How to invest in AI?
October 31, 2014 11:26 PM   Subscribe

Any recommendations for (public or private) companies heavily engaged in artificial intelligence products and research?

Looks like the Cambrian explosion of Artificial intelligence (with the possibility of a singularity event) is coming.

How to invest in it? How to make some diversified long term bets?



Any suggestions?
posted by yoyo_nyc to Work & Money (5 answers total) 3 users marked this as a favorite
I would find promising students and invest in their education, receiving a share of their future income in return. Follow what graduate students at universities are doing, in general.

If you're an accredited investor, search for companies in the AI category that haven't received much funding yet. Also, attend "demo days" of startup accelerators and AI conferences.

Google, IBM, Amazon, Microsoft, etc. are mature, diversified companies unlikely to significantly increase their stock price by developing artificial intelligence because they need to outpace the decline of their other businesses.
posted by michaelh at 7:59 AM on November 1, 2014 [2 favorites]

Are you looking to buy a few shares of stock or do you have the resources to be a venture capitalist? If the latter, well, hire a couple phd's onto your research staff. For stock perhaps look to companies like roomba or the car companies that are starting to offer restricted self-driving cars.

But with the track record of AI, as a specific investment, any specific company is right up there with lottery speculation. ;-)

Read singularityhub , it reviews a lot of startups. Also Ray Kurzweil is involved with possible small companies.
posted by sammyo at 12:06 PM on November 1, 2014

Imagine it's January 1, 2007. You know -- know -- that the Cambrian explosion of mobile devices is about to happen, and you have $1000 to invest. So you split your money 6 ways in the 6 big companies you know have a stake in it: Google, Apple (somehow you know about the iPhone ahead of time), Microsoft, Nokia, Motorola, and Blackberry.

By my calculation your investment would be at $2200 today, thanks mostly to Apple's insane rise (Google did OK, Motorola and Microsoft are about the same, Nokia and Blackberry obviously are huge losers). Overall that sounds great. But if you had invested in the market as a whole, you'd be at 1800 anyway. Not a lot of reward for taking a huge risk.

Even when there's a "Cambrian explosion" it's not obvious how to make a lot of money, except in hindsight.
posted by miyabo at 4:20 PM on November 1, 2014 [1 favorite]

Back in 89-91, I thought to myself, "this online thing is going to be big, how can I invest in it?" I didn't think I could pick one winner, but I figured I could invest in portfolio, of players, which were, at the time, I think, CompuServ, Prodigy and AOL (or its predecessor), and that even if most of them failed, one of them would do really well. I was a student at the time at a pretty intense college, so I didn't have much time or money to pursue brilliant insight further, and I didn't invest in anything.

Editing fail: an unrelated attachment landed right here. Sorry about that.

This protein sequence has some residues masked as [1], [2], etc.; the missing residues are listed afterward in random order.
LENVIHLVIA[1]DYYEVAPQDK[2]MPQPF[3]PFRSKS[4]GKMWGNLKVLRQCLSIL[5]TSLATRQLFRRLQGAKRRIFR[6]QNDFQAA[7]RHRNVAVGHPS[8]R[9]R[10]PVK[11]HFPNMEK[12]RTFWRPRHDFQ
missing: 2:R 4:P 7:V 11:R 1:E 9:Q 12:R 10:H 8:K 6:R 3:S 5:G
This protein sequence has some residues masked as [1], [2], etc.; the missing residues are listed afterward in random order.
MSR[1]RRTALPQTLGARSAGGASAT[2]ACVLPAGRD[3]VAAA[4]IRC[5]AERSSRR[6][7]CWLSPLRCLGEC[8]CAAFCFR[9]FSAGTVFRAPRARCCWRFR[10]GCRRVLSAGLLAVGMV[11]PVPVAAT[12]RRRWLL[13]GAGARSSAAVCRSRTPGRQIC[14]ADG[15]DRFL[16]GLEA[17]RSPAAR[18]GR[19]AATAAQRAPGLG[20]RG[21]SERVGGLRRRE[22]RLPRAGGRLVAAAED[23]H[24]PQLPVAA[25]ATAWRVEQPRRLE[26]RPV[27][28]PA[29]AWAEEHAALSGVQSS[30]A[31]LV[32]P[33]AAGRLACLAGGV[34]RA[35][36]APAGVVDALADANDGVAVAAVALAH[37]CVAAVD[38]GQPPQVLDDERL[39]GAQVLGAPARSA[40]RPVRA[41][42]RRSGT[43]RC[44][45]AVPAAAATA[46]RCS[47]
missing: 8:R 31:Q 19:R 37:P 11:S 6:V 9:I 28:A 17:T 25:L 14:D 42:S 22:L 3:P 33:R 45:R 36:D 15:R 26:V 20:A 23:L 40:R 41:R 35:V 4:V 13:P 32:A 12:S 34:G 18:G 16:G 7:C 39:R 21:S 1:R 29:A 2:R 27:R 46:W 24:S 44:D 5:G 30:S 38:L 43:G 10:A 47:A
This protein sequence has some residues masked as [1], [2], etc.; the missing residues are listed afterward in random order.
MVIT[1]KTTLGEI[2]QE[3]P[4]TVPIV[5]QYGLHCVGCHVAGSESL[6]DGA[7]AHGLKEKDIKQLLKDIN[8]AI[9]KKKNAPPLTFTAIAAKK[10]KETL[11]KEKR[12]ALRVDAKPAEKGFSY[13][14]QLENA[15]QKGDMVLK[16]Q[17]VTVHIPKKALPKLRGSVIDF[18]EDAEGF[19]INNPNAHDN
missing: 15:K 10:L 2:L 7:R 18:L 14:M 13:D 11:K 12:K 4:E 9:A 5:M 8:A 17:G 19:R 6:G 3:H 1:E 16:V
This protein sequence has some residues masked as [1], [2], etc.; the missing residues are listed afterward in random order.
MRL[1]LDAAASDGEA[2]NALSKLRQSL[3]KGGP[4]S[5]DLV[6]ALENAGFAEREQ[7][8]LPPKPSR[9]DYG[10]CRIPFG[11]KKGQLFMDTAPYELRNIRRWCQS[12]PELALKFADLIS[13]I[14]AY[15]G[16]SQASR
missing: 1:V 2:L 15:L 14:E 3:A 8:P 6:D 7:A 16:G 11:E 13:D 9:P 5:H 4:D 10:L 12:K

The exact details of the investment targets I identified aren't that important. The important things are that:
1) Even then, I'm not sure that the players I identified had relatively pure-play investment vehicles for the average small investor. I think at least a few were subsidiaries of larger more diversified companies.
2) If they had, I still wouldn't have made much money because my timing and focus were a little off.
3) I didn't even consider what was, in retrospect, one of the major beneficiary of the online explosion in that era: Cisco, which IPOed in the spring of 1990.

I did manage to make some money off my early interest in things online and internet though. I invested in Netscape shortly after its IPO and sold it at a decent profit. But the most many came when I decided to make a career change from life sciences in the early 1990s, and finally found a job because of what I'd learned about the Internet after graduating.

Since then, I've invested based other similarly profound insights. One of those did well enough, for (some of) the reasons I thought it would, to absolve my other investing sins and provide a nice return. I know enough to know though that I was a little smart, a roughly equal measure of stupid, and very lucky.

The way you asked your question makes you sound about as naive as I was in 1990. If you want to try "investing in AI" then by all means, do so. Make a good contribution to your retirement fund, and then if you have some money left, put it aside and start figuring out all the ways you can invest in AI. Once you've invested, keep on paying attention. Oh, and what you are actually investing in, it isn't AI, its your own self-education. The money is just something to focus and keep your attention.
posted by Good Brain at 5:22 PM on November 1, 2014

I love everyone's advice. To further your research, I recommend you check out Motif Investing to see what others think/do. Not sure if there's anything specific to AI, but it's worth reviewing.
posted by doctordrey at 4:08 PM on November 3, 2014

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